That’s why I think Mayweather saw the fight Saturday and saw dollar signs.
The Rios fight did nothing more than re-open the negotiations for the fight we all want to see.
I bet it happens now.
On the web, I noticed talk about Pacquiao’s speech (presumably from his post-fight comments in the media), saying that Pacquiao should have a translator. Absurd. Pacquiao’s facility to speak to the people is not the issue. His gift is he speaks like a regular Filipino guy.
In the U.S. we have Joe Sixpack. In the Philippines, it’s Juan Cockfight.
Pac does show poorly if you put him up next to a polished public speaker or a professional pol who graduated from the School of Florid Colonial English with a B.S.
That’s when Paquiao’s fists do the talking.
Pacquiao might benefit from a Henry Higgins-type if Pygmalion were “Pac-malion.” But the major selling point of Pacquiao is his ”man of the people” charm. He’s just like them. A regular guy who climbed out of poverty in the Philippines to achieve wealth and world-wide fame.
A translator? Let him speak the way he does. Pacquiao just needs policy folks around him if he’s really serious about doing more in public life than being the local pol who brightens peoples’ lives and fixes their potholes.
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In an revealing interview with MLB.com, Tim Lincecum says a whole lot more than in his terse after the game clubhouse sessions.
Mostly he talks about being in a good place, how he’s learned how to create a plan from talking to teammate Chad Gaudin, and learned how to live without his blazing fastball.
In some ways, he’s so positive in the interview he sounds like he’s on some 12-step plan. Good for the Giants or maybe some other team.
That’s the speculation now as Lincecum returns to PETCO Park today for the first time since he threw the no-hitter that is now proving to be the highlight of the 2013 season for the whole team.
Here’s an excerpt:
Lincecum: Oh, things are going well. I want to see things get better and I want to get better myself. I’m just going to worry about me in the offseason and just go on to help out a team that needs it. Right now, I’m just trying to make my tools better.
(EG: Was that a major league hint? That he’s ready to say goodbye, if that happens? Gaudin, his “mentor” is a journeyman who has been around the block, maybe that’s part of the “mental” aspect of the game he’s passed on–changing uniforms, towns, teams but staying focused on one’s native athletic skill).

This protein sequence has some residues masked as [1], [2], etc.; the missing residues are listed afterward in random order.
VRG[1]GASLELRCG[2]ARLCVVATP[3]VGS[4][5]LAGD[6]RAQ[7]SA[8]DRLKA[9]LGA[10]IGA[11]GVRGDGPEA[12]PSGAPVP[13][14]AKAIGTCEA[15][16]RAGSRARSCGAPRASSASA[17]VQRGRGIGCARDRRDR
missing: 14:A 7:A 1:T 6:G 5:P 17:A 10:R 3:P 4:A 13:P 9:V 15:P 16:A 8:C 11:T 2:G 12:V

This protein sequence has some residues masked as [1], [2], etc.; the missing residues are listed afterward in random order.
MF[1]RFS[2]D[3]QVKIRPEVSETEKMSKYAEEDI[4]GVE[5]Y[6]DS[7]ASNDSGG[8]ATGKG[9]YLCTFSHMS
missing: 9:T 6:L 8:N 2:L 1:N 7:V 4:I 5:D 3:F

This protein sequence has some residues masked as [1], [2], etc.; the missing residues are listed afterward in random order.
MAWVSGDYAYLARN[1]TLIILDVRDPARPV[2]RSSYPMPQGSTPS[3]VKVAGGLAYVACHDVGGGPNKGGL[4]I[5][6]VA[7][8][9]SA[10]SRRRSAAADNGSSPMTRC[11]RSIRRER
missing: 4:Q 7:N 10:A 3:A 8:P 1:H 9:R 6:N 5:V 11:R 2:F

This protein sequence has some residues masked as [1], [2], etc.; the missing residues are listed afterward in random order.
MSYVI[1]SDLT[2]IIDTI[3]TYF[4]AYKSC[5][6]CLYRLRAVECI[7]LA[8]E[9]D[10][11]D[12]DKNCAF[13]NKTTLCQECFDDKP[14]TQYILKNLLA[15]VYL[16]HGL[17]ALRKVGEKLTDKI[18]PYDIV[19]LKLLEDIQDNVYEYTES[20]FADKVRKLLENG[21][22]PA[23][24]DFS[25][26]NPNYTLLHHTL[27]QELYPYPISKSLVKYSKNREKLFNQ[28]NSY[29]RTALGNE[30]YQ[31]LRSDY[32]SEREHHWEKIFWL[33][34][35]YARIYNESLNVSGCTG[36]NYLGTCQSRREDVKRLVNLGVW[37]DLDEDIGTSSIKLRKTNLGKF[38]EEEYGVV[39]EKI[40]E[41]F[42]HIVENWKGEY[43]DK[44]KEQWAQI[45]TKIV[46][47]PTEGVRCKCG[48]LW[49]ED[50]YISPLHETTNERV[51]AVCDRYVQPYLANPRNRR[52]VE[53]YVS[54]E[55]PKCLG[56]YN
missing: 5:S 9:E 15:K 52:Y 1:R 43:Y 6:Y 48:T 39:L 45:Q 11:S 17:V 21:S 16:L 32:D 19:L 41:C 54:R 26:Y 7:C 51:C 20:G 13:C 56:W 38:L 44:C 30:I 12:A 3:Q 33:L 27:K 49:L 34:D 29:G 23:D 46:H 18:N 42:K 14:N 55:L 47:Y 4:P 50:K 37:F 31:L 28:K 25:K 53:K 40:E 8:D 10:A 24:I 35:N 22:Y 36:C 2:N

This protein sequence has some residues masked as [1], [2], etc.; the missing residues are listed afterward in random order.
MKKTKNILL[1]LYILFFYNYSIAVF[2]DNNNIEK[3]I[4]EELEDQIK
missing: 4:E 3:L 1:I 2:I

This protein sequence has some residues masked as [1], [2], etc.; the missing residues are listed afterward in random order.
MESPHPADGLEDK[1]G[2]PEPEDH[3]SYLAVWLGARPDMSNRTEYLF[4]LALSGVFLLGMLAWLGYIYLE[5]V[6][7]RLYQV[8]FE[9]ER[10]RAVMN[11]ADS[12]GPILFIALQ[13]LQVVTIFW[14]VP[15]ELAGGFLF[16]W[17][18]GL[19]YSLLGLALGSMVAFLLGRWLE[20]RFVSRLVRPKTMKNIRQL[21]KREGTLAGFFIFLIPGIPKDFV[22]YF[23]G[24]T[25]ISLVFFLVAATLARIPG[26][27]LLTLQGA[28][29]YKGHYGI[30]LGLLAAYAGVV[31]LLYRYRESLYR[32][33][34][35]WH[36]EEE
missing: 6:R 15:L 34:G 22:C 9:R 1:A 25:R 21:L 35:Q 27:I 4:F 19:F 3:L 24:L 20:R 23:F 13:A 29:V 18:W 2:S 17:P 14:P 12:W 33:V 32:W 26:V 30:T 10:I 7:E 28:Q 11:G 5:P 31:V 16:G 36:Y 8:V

MLB.com: What’s the difference for you right now on the mound?
Lincecum: I think it’s taking every start individually and at a larger level, not making any one game or any one month too big or overwhelming. It can be at times and I’ve gotten ahead of myself, worrying about the future, wondering whether the stuff I have on the mound I’m going to be able to carry forward with me. That kind of negative thinking just leads nowhere. You get negative feelings and negative results out of it. I’ve just tried to steer my mindset to a different kind of thinking by feeding off the positives, even if they’re just little ones — liking myself at the end of the day, giving myself the benefit of the doubt even if the day doesn’t go great.
MLB.com: How have you been able to accomplish that?
Lincecum: I’ve had the pleasure of having Chad Gaudin on the team, who steered me in the right direction, as far as studying hitters and exploiting them the way I would like to, at least. I’ve never had anyone sit me down and do that, nor have I asked. To see the game from that perspective, that’s the way I’ve gone about it for the last 12 starts or so. Things have gotten increasingly better for me. It has me going out there with a plan, knowing that execution is the key. When anything goes wrong outside of that, I can always go back to my plan.
MLB.com: So you’re saying a lot of your problems the last two seasons have been mental?
Lincecum: Yeah, a lot of it is completely mental, just grasping the fact that I’m not going to throw 95-96 [mph] by guys anymore. I probably have to spot my fastball a lot more. That goes back to trusting it, trusting the stuff you have that day, regardless how fast it is and regardless of the fact that you’re probably not going to throw that hard again. You just have to trust it and know that it’s good stuff.
MLB.com: So why, at your age, the decrease in velocity of your fastball? Have you ever figured that out?
Lincecum: No, I think it goes back to getting into a good rhythm and timing with your body and having as many games when you have good results, but you might not be feeling at your best. That obviously goes back to being a good pitcher, but I’ve always fallen back on how I felt and what my rhythm was like on that day. Lately that velocity hasn’t been there, so I’ve had another crutch to lean on and that has been my game plan and the execution of that.
MLB.com: So you can fall back on the plan.
Lincecum: It’s just knowing that I can execute a pitch and it doesn’t have to be nasty anymore. That alleviates any kind of stress on any given pitch. If I do my pre-game studying, I know that a guy is or isn’t going to swing at a certain pitch or in a certain situation. It’s not 100 percent accurate, but it gives you a gauge that you can trust.
MLB.com: So how long has this taken to evolve?
Lincecum: The mental side started last year and the preparation part of it started this year. As far as preparing is concerned, I just wanted to be on the same page with my catcher, going with what I wanted that day whether it means shaking to a fastball away when he calls a curveball down, or any sort of scenario like that. I’m going with what I know I want so when he finally puts a sign down, I know, click, I’ve got that one. There’s not a whole lot of running over signs or confusion about, “What do you want to do here?” We already know what we want to do and we have an idea.